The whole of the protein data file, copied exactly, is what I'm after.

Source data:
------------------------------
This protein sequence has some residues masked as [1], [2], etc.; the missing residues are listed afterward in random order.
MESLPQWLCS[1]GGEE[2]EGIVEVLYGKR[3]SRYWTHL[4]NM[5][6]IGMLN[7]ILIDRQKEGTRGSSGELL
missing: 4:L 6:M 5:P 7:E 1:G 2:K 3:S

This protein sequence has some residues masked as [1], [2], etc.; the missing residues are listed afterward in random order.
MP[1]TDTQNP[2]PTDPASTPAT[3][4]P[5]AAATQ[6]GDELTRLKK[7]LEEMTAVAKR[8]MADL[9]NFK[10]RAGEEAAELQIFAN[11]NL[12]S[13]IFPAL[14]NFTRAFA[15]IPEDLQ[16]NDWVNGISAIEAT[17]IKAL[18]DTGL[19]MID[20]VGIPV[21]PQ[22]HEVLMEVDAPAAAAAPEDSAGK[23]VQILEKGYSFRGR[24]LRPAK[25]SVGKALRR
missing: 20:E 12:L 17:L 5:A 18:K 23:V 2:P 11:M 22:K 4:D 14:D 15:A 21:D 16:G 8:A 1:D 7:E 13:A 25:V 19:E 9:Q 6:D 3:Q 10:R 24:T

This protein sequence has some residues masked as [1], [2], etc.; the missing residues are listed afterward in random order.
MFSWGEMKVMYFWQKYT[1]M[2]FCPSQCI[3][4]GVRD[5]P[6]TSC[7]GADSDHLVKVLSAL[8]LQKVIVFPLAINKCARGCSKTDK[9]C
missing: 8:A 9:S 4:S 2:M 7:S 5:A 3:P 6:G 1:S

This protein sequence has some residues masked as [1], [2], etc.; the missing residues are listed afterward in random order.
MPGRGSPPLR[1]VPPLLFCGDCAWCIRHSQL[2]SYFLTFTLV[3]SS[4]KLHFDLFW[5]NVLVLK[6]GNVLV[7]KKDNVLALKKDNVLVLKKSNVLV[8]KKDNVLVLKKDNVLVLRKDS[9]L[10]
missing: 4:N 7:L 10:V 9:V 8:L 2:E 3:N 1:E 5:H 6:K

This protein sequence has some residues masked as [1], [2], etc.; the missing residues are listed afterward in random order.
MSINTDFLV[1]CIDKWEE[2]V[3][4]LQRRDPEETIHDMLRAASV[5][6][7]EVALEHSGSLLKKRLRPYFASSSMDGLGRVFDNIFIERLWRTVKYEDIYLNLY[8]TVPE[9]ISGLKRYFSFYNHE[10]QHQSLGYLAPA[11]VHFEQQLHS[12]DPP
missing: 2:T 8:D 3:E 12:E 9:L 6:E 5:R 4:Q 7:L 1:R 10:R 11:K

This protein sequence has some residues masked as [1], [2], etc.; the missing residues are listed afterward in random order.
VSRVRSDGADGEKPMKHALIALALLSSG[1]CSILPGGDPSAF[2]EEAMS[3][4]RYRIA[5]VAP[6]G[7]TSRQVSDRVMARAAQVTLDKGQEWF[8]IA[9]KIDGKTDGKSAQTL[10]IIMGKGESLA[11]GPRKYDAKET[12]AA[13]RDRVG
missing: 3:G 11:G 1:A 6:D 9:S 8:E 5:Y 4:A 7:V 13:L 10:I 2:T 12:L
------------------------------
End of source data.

This protein sequence has some residues masked as [1], [2], etc.; the missing residues are listed afterward in random order.
MESLPQWLCS[1]GGEE[2]EGIVEVLYGKR[3]SRYWTHL[4]NM[5][6]IGMLN[7]ILIDRQKEGTRGSSGELL
missing: 4:L 6:M 5:P 7:E 1:G 2:K 3:S

This protein sequence has some residues masked as [1], [2], etc.; the missing residues are listed afterward in random order.
MP[1]TDTQNP[2]PTDPASTPAT[3][4]P[5]AAATQ[6]GDELTRLKK[7]LEEMTAVAKR[8]MADL[9]NFK[10]RAGEEAAELQIFAN[11]NL[12]S[13]IFPAL[14]NFTRAFA[15]IPEDLQ[16]NDWVNGISAIEAT[17]IKAL[18]DTGL[19]MID[20]VGIPV[21]PQ[22]HEVLMEVDAPAAAAAPEDSAGK[23]VQILEKGYSFRGR[24]LRPAK[25]SVGKALRR
missing: 20:E 12:L 17:L 5:A 18:K 23:V 2:P 11:M 22:K 4:D 14:D 15:A 21:D 16:G 8:A 1:D 7:E 13:A 25:V 19:E 9:Q 6:D 3:Q 10:R 24:T

This protein sequence has some residues masked as [1], [2], etc.; the missing residues are listed afterward in random order.
MFSWGEMKVMYFWQKYT[1]M[2]FCPSQCI[3][4]GVRD[5]P[6]TSC[7]GADSDHLVKVLSAL[8]LQKVIVFPLAINKCARGCSKTDK[9]C
missing: 8:A 9:S 4:S 2:M 7:S 5:A 3:P 6:G 1:S

This protein sequence has some residues masked as [1], [2], etc.; the missing residues are listed afterward in random order.
MPGRGSPPLR[1]VPPLLFCGDCAWCIRHSQL[2]SYFLTFTLV[3]SS[4]KLHFDLFW[5]NVLVLK[6]GNVLV[7]KKDNVLALKKDNVLVLKKSNVLV[8]KKDNVLVLKKDNVLVLRKDS[9]L[10]
missing: 4:N 7:L 10:V 9:V 8:L 2:E 3:N 1:E 5:H 6:K

This protein sequence has some residues masked as [1], [2], etc.; the missing residues are listed afterward in random order.
MSINTDFLV[1]CIDKWEE[2]V[3][4]LQRRDPEETIHDMLRAASV[5][6][7]EVALEHSGSLLKKRLRPYFASSSMDGLGRVFDNIFIERLWRTVKYEDIYLNLY[8]TVPE[9]ISGLKRYFSFYNHE[10]QHQSLGYLAPA[11]VHFEQQLHS[12]DPP
missing: 2:T 8:D 3:E 12:E 9:L 6:E 5:R 4:Q 7:L 1:R 10:R 11:K

This protein sequence has some residues masked as [1], [2], etc.; the missing residues are listed afterward in random order.
VSRVRSDGADGEKPMKHALIALALLSSG[1]CSILPGGDPSAF[2]EEAMS[3][4]RYRIA[5]VAP[6]G[7]TSRQVSDRVMARAAQVTLDKGQEWF[8]IA[9]KIDGKTDGKSAQTL[10]IIMGKGESLA[11]GPRKYDAKET[12]AA[13]RDRVG
missing: 3:G 11:G 1:A 6:D 9:S 8:E 5:Y 4:A 7:V 13:L 10:I 2:T 12:L